By any measure, these are staggering figures. Vanguard’s assets under management have skyrocketed to $4.2 trillion from $1 trillion seven years ago, according to the company. About $3 trillion of this is invested in passive index-based strategies, with the rest in funds that rely on an active approach to picking stocks and bonds.

3) What are the implications of this massive trend toward indexing? Obviously, it pushes up the biggest stocks – and woe unto those chumps (like me) who don’t own the biggest five stocks by market cap today – all tech stocks – which, as of a few days ago (according to a WSJ article), accounted for 53% of the YTD gains of the S&P 500.

 

Here’s a table of the top 50 as of yesterday’s close (note that 9 of the top 10 are up in the past 12 months, and all 10 have risen an average of 21.2% vs. 11.2% for the S&P 500):

 

4) Yet the valuation of the S&P 500, while somewhat higher than long-term averages, isn’t crazy, especially if you think interest rates will continue to stay low, as this chart shows:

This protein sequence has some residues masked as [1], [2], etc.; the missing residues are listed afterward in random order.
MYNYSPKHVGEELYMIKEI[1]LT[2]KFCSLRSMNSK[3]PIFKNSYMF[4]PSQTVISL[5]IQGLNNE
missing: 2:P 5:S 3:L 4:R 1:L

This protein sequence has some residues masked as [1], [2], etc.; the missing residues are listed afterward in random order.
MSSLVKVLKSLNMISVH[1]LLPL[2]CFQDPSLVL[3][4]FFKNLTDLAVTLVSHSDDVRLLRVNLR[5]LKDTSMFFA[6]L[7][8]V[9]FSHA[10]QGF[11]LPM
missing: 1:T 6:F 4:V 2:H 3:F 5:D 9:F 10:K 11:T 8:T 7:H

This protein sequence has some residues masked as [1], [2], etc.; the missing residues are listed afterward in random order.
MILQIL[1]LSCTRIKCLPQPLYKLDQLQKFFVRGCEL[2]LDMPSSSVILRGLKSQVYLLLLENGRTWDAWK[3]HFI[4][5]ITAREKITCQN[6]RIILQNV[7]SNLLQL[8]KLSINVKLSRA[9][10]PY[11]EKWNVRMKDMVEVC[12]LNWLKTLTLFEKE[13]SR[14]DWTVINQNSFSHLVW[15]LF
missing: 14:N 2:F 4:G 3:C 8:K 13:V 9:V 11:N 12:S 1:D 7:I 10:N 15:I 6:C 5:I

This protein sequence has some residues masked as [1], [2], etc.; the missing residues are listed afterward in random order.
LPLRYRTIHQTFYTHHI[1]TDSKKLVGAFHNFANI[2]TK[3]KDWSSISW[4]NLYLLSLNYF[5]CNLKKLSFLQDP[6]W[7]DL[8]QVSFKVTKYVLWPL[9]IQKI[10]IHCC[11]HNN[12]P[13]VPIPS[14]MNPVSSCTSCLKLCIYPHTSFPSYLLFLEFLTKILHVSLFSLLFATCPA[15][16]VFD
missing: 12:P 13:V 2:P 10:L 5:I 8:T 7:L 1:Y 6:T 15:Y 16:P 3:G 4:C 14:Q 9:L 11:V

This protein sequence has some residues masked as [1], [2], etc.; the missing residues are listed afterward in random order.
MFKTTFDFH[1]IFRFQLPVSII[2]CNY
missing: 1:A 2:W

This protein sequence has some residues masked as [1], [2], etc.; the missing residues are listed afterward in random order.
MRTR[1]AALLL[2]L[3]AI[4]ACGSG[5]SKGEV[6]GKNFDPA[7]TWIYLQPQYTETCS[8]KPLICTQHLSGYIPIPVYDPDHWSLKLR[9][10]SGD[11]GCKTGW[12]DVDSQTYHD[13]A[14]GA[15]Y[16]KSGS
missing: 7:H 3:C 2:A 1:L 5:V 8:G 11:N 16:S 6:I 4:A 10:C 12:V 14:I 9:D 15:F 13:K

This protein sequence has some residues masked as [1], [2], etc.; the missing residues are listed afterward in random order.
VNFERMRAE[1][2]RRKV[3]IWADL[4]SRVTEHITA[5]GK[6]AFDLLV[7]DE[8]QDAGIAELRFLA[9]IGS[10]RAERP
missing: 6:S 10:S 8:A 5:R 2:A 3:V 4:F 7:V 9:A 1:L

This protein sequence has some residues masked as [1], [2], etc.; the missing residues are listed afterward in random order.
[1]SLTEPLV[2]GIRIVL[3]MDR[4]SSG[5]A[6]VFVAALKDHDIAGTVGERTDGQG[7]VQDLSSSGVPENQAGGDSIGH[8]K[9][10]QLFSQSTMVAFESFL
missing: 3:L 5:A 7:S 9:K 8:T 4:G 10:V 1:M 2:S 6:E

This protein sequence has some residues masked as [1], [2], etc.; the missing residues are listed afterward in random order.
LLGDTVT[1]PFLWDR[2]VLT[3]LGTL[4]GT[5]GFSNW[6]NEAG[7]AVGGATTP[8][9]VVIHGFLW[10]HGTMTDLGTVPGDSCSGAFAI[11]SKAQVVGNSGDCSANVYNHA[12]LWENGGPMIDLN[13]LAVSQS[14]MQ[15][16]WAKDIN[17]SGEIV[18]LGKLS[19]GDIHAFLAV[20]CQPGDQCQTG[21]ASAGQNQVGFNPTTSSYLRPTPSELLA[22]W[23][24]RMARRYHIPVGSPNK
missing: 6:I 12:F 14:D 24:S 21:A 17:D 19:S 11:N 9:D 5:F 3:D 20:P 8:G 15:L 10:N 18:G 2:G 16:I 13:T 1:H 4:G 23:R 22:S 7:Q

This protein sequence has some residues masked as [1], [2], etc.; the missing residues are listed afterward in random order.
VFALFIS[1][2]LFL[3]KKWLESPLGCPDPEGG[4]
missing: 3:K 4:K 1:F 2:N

5) It seems like every day I read about another iconic money manager who’s hit the skids – I do NOT think it is a coincidence that this has happened at the same time as: a) the rise of indexing; and b) the rise of supercomputers/artificial intelligence. In the past 5-10 years, computers have surpassed humans at such enormously complex challenges as chess and driving a car. Is it unreasonable to think they’ve done the same for stock picking (at least in a complacent market)???

Jack Meyer trounced rivals when he ran Harvard University’s endowment in the 1990s. But as a hedge-fund manager, he is struggling.

His Convexity Capital Management LP has lost $1 billion of its clients’ money over the past few years as once reliable options trades backfired. Investors pulled more than $3.5 billion from the bond shop last year, its fifth down year in a row. The firm laid off one-tenth of its staff in recent months.

6) A good article on the enormous good the Consumer Financial Protection Bureau has done, especially for the “forgotten men and women” that Trump pretends to care about. Excerpt:

 

Since 2011, the agency has returned nearly $12 billion to 29 million consumers.